I’ve noticed that for many men their measure of success is gauged by a formidable tick box list. This list usually includes, in random order:
As consumers it’s easy for all of us to get seduced by the marketing world which so expertly taps into our inherent fear of failure, inadequacy and keeping up with whoever!
We are led to believe that success is about the latest gadget, fashion item, or the seeking of positive, immediate gratification and feel-good shiny products and services.
Now there’s a cynical view if ever I heard one!
There is nothing at all wrong with setting goals and achievements in life.
However, my concern is how such measures of happiness or success creates great suffering.
I meet many, many, guys who find the enormous amount of hard work required to tick off their list carries so much weight of expectation and often unrealistic goals that stress turns into depression, anxiety and physical health problems.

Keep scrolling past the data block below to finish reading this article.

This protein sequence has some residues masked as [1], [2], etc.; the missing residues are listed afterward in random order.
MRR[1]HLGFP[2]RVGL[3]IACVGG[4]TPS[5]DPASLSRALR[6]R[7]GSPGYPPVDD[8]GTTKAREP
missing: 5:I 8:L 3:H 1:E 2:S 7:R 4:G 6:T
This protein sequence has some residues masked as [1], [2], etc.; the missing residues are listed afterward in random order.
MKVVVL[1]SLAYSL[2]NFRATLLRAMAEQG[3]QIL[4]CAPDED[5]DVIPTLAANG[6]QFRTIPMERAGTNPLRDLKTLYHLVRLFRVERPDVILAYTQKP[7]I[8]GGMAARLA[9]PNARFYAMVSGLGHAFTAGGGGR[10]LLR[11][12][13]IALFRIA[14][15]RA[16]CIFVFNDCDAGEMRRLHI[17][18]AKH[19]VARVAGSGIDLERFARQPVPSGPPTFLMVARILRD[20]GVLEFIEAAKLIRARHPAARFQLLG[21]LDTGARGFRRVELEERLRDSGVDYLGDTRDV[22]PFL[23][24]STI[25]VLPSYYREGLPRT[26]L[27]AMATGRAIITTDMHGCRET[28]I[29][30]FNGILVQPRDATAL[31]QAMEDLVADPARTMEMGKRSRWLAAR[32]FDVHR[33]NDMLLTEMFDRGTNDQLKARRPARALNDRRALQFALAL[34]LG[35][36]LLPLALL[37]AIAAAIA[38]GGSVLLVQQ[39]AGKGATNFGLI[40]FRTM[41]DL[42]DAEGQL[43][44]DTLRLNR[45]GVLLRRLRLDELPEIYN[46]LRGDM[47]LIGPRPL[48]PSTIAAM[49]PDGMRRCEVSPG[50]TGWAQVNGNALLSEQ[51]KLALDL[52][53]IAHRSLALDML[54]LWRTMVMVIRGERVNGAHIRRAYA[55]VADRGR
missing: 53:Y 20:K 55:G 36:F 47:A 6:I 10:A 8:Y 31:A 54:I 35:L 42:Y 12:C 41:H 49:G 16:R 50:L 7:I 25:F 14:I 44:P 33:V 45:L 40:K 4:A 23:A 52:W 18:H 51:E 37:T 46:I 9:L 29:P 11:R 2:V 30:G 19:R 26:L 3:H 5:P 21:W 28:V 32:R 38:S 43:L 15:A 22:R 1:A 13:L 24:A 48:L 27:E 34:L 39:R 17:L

Many blokes carry the weight of their role as provider and protector of their family. This may not be a role given or explicitly negotiated with their partners by the way. It’s often self imposed.
Nevertheless, at this time of year fatigue kicks in, combined with the relentless pursuit of a festive season full of joy. It can be the tipping point into burn out.
I am impressed by the country of Bhutan, a tiny, remote kingdom nestling in the Himalayas between India and China.
They have developed an annual Gross National Happiness (GNH) survey where the population fill out a questionnaire examining 9 domains of life. These domains include the following:
It appears the good people of Bhutan have been increasing their happiness levels incrementally over the last five years.
I really like the holistic nature of examining so many life domains. The government of Bhutan have embraced a whole of life approach to measuring happiness.